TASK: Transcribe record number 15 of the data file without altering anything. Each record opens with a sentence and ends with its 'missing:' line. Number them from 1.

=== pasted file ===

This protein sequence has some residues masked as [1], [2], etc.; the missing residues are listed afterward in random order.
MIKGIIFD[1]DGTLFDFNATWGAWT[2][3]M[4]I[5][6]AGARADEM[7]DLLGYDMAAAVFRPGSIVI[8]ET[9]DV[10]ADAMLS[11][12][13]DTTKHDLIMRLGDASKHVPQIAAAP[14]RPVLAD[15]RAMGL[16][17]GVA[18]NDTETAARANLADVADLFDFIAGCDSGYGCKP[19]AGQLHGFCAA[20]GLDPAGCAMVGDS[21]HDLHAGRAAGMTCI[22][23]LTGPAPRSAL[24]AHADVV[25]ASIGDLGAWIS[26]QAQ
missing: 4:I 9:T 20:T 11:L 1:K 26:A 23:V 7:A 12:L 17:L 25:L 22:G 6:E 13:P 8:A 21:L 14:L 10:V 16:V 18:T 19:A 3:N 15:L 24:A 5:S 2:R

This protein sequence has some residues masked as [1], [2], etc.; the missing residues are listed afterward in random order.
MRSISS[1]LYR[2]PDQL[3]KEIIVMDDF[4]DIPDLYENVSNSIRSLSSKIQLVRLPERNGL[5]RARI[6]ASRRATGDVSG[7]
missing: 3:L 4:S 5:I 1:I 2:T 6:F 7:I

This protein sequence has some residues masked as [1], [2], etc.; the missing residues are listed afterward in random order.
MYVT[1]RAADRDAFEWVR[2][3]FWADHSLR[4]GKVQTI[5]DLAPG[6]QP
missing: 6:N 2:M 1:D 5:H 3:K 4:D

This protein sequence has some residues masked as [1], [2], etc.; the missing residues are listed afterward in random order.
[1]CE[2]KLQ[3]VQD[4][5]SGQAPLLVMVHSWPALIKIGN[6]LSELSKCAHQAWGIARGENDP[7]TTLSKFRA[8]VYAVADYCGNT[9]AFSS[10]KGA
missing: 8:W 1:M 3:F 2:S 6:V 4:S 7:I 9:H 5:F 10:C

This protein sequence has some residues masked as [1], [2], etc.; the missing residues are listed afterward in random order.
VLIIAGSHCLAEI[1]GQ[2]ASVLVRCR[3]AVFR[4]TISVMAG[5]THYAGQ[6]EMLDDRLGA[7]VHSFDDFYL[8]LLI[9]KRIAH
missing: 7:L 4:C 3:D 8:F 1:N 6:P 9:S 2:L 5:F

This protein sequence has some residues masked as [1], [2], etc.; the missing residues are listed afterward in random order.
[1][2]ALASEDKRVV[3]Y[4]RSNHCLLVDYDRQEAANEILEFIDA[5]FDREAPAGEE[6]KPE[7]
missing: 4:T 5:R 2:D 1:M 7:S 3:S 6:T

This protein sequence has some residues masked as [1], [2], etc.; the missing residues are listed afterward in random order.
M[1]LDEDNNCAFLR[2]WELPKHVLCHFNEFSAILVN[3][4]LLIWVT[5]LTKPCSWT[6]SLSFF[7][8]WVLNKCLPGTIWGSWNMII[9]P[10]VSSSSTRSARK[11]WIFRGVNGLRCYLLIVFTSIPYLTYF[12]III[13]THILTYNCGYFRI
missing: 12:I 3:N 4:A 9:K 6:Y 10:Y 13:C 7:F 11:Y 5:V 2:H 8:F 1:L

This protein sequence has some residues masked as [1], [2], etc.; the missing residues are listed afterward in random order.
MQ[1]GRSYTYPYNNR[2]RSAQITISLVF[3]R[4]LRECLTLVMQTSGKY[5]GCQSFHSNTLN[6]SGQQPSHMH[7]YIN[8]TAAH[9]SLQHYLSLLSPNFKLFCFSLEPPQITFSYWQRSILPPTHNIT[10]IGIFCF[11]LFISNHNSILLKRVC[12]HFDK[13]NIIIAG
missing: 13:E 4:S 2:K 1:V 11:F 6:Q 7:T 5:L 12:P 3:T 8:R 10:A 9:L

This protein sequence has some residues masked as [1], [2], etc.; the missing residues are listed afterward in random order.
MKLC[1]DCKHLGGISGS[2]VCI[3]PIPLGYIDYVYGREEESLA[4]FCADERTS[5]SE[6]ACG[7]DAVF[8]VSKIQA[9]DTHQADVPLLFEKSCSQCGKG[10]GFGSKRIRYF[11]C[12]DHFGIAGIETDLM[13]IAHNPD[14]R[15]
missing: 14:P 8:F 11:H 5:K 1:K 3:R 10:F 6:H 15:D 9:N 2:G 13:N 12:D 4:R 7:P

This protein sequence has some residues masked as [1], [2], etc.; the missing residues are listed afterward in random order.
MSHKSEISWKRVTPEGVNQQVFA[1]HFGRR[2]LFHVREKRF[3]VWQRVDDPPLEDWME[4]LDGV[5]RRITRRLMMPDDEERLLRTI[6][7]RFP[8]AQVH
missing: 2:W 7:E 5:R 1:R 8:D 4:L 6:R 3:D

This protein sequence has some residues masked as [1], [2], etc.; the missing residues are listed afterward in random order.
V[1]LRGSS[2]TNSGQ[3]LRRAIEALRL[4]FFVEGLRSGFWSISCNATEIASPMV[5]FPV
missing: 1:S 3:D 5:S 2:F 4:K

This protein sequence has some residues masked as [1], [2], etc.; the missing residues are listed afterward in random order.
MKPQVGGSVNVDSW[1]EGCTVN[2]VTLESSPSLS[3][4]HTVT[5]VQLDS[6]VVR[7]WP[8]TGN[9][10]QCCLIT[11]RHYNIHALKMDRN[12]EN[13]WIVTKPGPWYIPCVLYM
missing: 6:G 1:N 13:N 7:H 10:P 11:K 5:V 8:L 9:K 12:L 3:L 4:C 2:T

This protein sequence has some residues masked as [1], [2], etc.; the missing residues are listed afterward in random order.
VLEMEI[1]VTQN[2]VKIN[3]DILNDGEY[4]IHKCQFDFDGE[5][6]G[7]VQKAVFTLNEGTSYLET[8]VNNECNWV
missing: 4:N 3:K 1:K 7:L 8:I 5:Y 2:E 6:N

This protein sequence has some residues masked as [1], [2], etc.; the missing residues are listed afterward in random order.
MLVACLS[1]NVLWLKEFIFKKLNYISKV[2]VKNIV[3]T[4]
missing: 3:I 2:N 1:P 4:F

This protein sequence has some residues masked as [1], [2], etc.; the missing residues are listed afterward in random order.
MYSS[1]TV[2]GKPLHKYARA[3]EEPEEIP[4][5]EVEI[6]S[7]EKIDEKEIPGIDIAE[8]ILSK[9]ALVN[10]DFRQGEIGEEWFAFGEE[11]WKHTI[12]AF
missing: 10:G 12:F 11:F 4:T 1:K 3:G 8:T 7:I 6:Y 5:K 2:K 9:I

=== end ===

This protein sequence has some residues masked as [1], [2], etc.; the missing residues are listed afterward in random order.
MYSS[1]TV[2]GKPLHKYARA[3]EEPEEIP[4][5]EVEI[6]S[7]EKIDEKEIPGIDIAE[8]ILSK[9]ALVN[10]DFRQGEIGEEWFAFGEE[11]WKHTI[12]AF
missing: 10:G 12:F 11:F 4:T 1:K 3:G 8:T 7:I 6:Y 5:K 2:K 9:I